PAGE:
Chae11: Chae, Lee (2011). "The functional annotation of protein sequences was performed by the in-house Ensemble Enzyme Prediction Pipeline (E2P2, version 1.0). E2P2 systematically integrates results from three molecular function annotation algorithms using an ensemble classification scheme. For a given genome, all protein sequences are submitted as individual queries against the base-level annotation methods. The individual methods rely on homology transfer to annotate protein sequences, using single sequence (BLAST, E-value cutoff <= 1e-30, subset of SwissProt 15.3) and multiple sequence (Priam, November 2010; CatFam, version 2.0, 1% FDR profile library) models of enzymatic functions. The base-level predictions are then integrated into a final set of annotations using an average weighted integration algorithm, where the weight of each prediction from each individual method was determined via a 0.632 bootstrap process over 1000 rounds of testing. The training and testing data for E2P2 and the BLAST reference database were drawn from protein sequences with experimental support of existence, compiled from SwissProt release 15.3."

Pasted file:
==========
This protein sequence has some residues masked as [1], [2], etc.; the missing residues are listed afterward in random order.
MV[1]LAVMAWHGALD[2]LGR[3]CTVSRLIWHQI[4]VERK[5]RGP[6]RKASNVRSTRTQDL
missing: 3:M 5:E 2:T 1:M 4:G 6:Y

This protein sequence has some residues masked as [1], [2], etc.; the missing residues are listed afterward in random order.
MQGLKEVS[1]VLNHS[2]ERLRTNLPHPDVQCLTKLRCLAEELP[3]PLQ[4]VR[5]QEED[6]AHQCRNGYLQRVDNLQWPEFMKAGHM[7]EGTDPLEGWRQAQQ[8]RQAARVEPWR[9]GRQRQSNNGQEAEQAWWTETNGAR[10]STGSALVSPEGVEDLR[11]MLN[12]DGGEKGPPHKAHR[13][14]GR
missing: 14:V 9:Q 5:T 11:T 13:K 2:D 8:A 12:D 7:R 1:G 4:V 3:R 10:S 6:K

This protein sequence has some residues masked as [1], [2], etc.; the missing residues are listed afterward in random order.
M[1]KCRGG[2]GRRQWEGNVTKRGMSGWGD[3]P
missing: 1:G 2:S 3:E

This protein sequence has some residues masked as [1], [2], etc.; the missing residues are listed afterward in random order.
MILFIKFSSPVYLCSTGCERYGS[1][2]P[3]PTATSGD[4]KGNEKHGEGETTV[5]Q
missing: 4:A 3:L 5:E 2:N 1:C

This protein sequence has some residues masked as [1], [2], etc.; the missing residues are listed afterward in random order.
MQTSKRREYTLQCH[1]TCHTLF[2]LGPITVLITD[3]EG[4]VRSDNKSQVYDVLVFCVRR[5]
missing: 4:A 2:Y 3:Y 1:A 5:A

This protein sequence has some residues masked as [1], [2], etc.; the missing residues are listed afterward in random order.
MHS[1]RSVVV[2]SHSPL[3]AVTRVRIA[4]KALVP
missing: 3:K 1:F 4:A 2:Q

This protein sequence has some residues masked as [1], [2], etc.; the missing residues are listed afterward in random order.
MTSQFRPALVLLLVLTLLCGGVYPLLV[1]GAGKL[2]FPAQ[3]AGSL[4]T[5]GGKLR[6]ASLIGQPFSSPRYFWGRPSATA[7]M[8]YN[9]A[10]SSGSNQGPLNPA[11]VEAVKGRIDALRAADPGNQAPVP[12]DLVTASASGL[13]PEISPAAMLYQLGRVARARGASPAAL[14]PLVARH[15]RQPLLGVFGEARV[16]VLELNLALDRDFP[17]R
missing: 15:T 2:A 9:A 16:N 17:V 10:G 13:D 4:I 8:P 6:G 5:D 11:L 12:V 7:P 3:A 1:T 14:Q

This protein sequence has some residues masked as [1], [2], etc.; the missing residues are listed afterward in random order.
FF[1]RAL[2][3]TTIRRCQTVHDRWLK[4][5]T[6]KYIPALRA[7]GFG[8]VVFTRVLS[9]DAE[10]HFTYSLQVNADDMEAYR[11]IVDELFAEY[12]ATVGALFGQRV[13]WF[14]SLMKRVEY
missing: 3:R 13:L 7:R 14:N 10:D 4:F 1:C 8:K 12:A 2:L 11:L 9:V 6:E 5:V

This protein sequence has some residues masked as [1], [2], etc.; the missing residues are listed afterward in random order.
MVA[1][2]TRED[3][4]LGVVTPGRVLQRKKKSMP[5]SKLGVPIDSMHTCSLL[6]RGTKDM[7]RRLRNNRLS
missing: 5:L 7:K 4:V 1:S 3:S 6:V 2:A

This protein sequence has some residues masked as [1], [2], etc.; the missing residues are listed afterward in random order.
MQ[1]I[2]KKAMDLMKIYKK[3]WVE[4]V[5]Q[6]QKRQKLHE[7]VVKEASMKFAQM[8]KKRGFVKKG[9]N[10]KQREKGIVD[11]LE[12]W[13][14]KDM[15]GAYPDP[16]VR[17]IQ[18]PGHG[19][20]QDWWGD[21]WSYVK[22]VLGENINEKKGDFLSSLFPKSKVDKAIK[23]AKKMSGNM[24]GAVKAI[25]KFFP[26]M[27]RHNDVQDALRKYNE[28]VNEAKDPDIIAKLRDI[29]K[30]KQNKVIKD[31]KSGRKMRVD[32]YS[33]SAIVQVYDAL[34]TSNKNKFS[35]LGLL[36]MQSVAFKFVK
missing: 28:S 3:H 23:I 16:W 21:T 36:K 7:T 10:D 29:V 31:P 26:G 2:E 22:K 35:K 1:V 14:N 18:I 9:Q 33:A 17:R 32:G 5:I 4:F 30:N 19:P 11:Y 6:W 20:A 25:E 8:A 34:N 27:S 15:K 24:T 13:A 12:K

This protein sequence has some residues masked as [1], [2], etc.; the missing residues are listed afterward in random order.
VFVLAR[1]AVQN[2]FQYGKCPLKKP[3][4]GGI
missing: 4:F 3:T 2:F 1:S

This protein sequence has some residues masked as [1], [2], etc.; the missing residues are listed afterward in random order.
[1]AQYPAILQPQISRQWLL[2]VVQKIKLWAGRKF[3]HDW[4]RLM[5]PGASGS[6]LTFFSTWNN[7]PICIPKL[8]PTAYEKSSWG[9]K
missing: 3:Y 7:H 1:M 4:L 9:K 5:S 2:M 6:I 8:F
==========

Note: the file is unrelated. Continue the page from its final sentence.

Chen10b: Chen Y, Li F, Wurtzel ET (2010). "Isolation and characterization of the Z-ISO gene encoding a missing component of carotenoid biosynthesis in plants." Plant Physiol 153(1);66-79. PMID: 20335404

Choi06: Choi SK, Matsuda S, Hoshino T, Peng X, Misawa N (2006). "Characterization of bacterial beta-carotene 3,3'-hydroxylases, CrtZ, and P450 in astaxanthin biosynthetic pathway and adonirubin production by gene combination in Escherichia coli." Appl Microbiol Biotechnol 72(6);1238-46. PMID: 16614859